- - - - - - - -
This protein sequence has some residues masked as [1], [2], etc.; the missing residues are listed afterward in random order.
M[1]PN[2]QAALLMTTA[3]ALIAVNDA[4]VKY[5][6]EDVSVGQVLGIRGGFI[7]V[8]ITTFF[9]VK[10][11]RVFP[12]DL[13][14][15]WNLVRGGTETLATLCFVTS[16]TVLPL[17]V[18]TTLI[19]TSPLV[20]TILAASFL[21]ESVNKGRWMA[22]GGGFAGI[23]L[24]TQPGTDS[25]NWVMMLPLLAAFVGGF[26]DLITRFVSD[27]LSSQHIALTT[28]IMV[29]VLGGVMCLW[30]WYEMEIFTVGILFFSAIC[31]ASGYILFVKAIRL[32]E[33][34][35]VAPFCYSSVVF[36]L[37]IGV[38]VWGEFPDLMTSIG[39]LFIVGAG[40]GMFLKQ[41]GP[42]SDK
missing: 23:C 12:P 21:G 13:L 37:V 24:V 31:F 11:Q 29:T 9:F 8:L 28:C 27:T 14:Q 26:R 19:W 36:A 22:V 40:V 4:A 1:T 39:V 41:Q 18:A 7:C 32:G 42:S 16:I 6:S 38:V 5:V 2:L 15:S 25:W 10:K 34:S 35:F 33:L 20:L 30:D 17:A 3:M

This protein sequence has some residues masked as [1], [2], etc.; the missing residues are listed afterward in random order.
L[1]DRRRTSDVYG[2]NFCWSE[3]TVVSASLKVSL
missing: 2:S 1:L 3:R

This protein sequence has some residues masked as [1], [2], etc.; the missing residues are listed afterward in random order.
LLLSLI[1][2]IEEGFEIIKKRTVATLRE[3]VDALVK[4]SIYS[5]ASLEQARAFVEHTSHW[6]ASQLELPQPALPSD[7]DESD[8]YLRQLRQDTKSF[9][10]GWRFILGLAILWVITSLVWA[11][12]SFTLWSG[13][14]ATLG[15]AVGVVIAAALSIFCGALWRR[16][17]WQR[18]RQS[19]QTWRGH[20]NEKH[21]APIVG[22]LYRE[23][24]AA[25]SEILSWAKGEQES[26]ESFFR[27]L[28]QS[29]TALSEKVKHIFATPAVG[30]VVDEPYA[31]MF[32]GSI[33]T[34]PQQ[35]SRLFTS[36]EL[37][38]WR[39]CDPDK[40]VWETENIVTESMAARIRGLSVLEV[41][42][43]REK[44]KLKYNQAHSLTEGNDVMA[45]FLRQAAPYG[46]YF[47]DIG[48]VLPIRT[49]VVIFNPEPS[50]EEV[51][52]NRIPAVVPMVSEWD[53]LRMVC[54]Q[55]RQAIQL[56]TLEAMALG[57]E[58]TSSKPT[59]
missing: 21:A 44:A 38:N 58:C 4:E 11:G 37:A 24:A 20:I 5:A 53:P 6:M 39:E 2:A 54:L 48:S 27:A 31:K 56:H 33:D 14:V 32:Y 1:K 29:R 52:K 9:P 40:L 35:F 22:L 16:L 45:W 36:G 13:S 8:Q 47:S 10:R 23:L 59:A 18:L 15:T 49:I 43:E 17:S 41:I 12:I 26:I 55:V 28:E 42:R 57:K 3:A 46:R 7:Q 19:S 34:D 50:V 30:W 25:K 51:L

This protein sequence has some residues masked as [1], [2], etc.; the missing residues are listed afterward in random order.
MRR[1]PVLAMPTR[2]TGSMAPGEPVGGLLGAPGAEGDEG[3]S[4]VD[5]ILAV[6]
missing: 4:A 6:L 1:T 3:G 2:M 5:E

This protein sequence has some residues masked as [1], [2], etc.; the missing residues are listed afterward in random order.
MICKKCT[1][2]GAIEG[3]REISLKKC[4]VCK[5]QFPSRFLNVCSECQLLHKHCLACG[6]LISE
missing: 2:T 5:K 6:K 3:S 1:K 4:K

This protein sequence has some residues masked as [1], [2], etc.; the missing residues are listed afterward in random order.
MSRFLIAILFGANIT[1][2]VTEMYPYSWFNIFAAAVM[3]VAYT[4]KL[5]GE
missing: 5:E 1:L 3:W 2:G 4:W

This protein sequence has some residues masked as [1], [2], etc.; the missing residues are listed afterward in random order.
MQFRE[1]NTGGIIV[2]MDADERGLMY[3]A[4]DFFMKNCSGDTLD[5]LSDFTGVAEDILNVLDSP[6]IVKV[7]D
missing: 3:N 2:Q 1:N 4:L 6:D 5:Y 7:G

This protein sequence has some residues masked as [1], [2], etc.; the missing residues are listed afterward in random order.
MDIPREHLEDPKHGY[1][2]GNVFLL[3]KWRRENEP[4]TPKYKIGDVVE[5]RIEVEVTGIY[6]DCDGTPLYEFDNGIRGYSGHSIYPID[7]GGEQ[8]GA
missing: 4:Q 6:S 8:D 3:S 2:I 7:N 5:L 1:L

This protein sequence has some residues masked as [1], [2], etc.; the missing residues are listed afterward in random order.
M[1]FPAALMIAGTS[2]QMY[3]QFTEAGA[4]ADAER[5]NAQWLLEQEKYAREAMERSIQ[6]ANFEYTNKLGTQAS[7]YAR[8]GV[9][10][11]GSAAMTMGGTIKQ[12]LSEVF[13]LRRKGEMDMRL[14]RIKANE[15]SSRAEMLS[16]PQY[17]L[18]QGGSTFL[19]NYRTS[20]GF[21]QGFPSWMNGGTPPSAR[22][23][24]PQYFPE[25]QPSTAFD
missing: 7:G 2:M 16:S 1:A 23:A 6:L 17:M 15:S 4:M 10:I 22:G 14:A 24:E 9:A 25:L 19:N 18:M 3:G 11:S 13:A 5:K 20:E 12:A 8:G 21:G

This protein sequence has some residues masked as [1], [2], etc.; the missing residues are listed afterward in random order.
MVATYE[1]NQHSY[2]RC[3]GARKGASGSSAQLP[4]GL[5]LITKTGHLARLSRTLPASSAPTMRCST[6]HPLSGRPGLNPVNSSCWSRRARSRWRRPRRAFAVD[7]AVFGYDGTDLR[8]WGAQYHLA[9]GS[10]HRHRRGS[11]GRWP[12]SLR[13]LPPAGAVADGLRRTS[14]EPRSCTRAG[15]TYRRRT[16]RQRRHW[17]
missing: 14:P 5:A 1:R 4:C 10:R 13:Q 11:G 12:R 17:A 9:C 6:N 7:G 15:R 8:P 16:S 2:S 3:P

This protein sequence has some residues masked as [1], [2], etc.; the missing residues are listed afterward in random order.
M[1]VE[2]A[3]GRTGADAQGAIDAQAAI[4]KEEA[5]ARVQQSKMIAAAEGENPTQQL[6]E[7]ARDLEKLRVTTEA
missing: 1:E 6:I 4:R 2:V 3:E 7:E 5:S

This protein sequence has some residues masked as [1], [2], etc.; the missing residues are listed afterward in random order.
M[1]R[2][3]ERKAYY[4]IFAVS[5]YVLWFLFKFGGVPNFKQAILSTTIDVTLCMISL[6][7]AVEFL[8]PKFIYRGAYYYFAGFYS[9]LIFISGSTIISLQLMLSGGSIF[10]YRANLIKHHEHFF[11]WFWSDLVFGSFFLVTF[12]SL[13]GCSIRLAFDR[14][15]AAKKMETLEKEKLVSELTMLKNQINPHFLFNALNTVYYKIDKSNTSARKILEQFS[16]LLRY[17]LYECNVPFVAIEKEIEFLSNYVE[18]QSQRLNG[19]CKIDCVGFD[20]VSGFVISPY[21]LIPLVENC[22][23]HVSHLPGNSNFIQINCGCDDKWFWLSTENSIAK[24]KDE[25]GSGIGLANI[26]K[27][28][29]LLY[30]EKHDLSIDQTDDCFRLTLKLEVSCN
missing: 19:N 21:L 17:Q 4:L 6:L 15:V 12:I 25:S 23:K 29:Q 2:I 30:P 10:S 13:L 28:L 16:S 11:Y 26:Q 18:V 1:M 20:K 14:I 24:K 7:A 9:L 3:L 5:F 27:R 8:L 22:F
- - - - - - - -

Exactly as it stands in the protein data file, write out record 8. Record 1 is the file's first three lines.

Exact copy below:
This protein sequence has some residues masked as [1], [2], etc.; the missing residues are listed afterward in random order.
MDIPREHLEDPKHGY[1][2]GNVFLL[3]KWRRENEP[4]TPKYKIGDVVE[5]RIEVEVTGIY[6]DCDGTPLYEFDNGIRGYSGHSIYPID[7]GGEQ[8]GA
missing: 4:Q 6:S 8:D 3:S 2:I 7:N 5:L 1:L